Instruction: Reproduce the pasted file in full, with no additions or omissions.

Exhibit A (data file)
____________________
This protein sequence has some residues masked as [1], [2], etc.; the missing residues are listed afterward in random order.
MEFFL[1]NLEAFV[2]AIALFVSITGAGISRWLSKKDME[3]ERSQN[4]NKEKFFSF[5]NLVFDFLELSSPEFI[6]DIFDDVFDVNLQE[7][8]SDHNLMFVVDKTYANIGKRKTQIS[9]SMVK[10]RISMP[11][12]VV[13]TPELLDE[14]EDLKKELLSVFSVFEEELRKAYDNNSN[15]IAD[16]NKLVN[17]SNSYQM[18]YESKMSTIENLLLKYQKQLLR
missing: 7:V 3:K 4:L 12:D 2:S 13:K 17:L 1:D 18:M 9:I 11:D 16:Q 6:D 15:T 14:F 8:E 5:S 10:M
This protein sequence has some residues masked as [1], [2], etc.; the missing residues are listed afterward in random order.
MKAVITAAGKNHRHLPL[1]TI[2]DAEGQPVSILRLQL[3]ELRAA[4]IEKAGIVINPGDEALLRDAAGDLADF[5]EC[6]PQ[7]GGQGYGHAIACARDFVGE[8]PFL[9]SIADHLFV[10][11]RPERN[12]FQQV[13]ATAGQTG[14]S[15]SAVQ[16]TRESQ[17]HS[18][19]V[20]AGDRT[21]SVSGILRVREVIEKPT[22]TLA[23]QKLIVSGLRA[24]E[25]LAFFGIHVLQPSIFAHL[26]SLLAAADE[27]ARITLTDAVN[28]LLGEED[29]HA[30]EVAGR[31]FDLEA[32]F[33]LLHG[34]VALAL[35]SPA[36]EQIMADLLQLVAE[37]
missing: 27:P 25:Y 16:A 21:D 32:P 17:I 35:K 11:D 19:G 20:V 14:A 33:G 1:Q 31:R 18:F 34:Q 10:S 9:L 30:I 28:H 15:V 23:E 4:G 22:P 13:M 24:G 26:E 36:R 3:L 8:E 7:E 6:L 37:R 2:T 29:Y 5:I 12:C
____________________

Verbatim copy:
This protein sequence has some residues masked as [1], [2], etc.; the missing residues are listed afterward in random order.
MEFFL[1]NLEAFV[2]AIALFVSITGAGISRWLSKKDME[3]ERSQN[4]NKEKFFSF[5]NLVFDFLELSSPEFI[6]DIFDDVFDVNLQE[7][8]SDHNLMFVVDKTYANIGKRKTQIS[9]SMVK[10]RISMP[11][12]VV[13]TPELLDE[14]EDLKKELLSVFSVFEEELRKAYDNNSN[15]IAD[16]NKLVN[17]SNSYQM[18]YESKMSTIENLLLKYQKQLLR
missing: 7:V 3:K 4:L 12:D 2:S 13:K 17:L 1:D 18:M 9:I 11:D 16:Q 6:D 15:T 14:F 8:E 5:S 10:M
This protein sequence has some residues masked as [1], [2], etc.; the missing residues are listed afterward in random order.
MKAVITAAGKNHRHLPL[1]TI[2]DAEGQPVSILRLQL[3]ELRAA[4]IEKAGIVINPGDEALLRDAAGDLADF[5]EC[6]PQ[7]GGQGYGHAIACARDFVGE[8]PFL[9]SIADHLFV[10][11]RPERN[12]FQQV[13]ATAGQTG[14]S[15]SAVQ[16]TRESQ[17]HS[18][19]V[20]AGDRT[21]SVSGILRVREVIEKPT[22]TLA[23]QKLIVSGLRA[24]E[25]LAFFGIHVLQPSIFAHL[26]SLLAAADE[27]ARITLTDAVN[28]LLGEED[29]HA[30]EVAGR[31]FDLEA[32]F[33]LLHG[34]VALAL[35]SPA[36]EQIMADLLQLVAE[37]
missing: 27:P 25:Y 16:A 21:D 32:P 17:I 35:K 11:D 19:G 20:V 14:A 33:G 1:Q 31:R 18:F 34:Q 10:S 9:L 30:I 28:H 15:V 23:E 4:G 22:P 13:M 24:G 26:E 36:R 3:L 8:E 7:E 6:L 37:R 2:T 29:Y 5:I 12:C